Maryland guard Brene Moseley proved she might help fill the void left by Laurin Mincy and Lexie Brown. Moseley had 24 points and a career-high 10 assists for No. 9 Maryland, which opened its women's basketball season with a 102-53 rout of UMass-Lowell on Saturday.
Going to back-to-back Final Fours does wonders for recruiting. Despite losing in the NCAA semifinals each of the past two seasons, the Maryland women's basketball team bolstered its chances of going to the Final Four several more times in the next few years by signing the No. 1 recruiting class in the country Wednesday. After twice assembling the No. 2 class in the country, in 2007 and 2010, this marks the first time Brenda Frese has the top class.
The game has different values now. A forward who can rebound and defend and post up remains a commodity, same as it has been since the sport's early days. But a forward who also can shoot 3-pointers and lead fast breaks and handcuff opposing guards — the kind of player James Naismith might have conceived of only in a science-fiction setting — has become like basketball's analog of the smartphone. Everyone wants one, and it's getting increasingly difficult to imagine life without.
Maryland women's basketball coach Brenda Frese had to like the question, even though answering it would require a bit of diplomacy. Her Terps swept the Big Ten in their debut season in the conference. They won all 18 regular-season games and then won the Big Ten tournament, which would be an imposing feat under any circumstances, but was particularly impressive in the greater context of the university's jump from the Atlantic Coast Conference.
The Maryland women's basketball team was unbeaten, a perfect 18-0, in the Big Ten Conference last season. It won the Big Ten tournament. It advanced to the Final Four, two rounds further than the Big Ten's next-best NCAA tournament team. On Wednesday, after a vote by coaches and media, the Terps were named conference favorites, picked to repeat as champions.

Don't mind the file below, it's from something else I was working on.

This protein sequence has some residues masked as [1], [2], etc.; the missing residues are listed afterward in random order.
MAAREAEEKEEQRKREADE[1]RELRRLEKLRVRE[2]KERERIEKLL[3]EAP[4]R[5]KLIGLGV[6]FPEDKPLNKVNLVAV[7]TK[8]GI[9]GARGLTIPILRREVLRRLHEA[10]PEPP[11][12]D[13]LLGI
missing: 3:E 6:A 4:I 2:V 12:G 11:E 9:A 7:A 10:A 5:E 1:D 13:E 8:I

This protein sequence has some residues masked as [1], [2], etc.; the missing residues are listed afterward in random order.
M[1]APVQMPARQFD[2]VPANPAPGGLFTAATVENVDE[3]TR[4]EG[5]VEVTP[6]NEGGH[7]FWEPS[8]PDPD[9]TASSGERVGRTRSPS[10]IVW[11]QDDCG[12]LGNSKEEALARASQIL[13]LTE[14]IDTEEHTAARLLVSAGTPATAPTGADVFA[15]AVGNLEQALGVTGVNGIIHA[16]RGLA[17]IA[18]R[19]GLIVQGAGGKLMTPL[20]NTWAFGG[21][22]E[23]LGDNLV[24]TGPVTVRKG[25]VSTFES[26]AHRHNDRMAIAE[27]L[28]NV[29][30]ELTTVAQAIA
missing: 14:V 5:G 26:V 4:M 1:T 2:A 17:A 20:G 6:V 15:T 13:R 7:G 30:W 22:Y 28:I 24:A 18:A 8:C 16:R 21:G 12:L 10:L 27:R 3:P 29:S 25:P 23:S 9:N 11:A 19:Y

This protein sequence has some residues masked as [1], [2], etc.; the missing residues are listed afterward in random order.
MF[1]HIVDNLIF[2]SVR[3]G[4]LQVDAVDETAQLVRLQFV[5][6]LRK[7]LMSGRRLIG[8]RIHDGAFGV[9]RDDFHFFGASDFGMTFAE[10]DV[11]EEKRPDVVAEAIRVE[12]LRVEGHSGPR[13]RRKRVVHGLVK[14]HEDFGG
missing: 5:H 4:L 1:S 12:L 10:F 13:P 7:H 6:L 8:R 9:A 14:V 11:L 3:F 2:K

The Randy Edsall era produced positive results on a number of levels, but it had become obvious to Terps athletic director Kevin Anderson and a lot of other people around the program that it was not going to produce a Big Ten Conference football power. Now, that responsibility reverts to Anderson
Five-star recruit Destiny Slocum, a top-five player overall in the Class of 2016, orally committed to the Maryland women's basketball team Saturday, giving the Terps their third top-25 prospect and point guard of the future
As a follow up to Senior Circles, July 9, "Policy decisions on aging issues are coming up," I attended the live streaming of the White House Conference on Aging at a Watch Party July 13 at the North Laurel 50+ Center.
On a team loaded with players whose parents competed in sports either professionally or collegiately, the Maryland women's basketball team benefits plenty from its cadre of second-generation stars, led by point guard Lexie Brown, daughter of former NBA star Dee Brown.
Maryland (33-2) advanced to Monday night's Spokane Region final with a, 65-55, victory over former Atlantic Coast Conference rival Duke Saturday afternoon. No. 2 seed Tennessee (30-5) erased a 17-point deficit with 6:34 left in regulation to force overtime and emerge with a 73-69 win against No. 11 seed Gonzaga.
The Maryland women¿s basketball team, which went undefeated during the Big Ten Conference regular season and won the conference tournament, earned a No. 1 seed tonight in the NCAA women¿s tournament that begins Friday.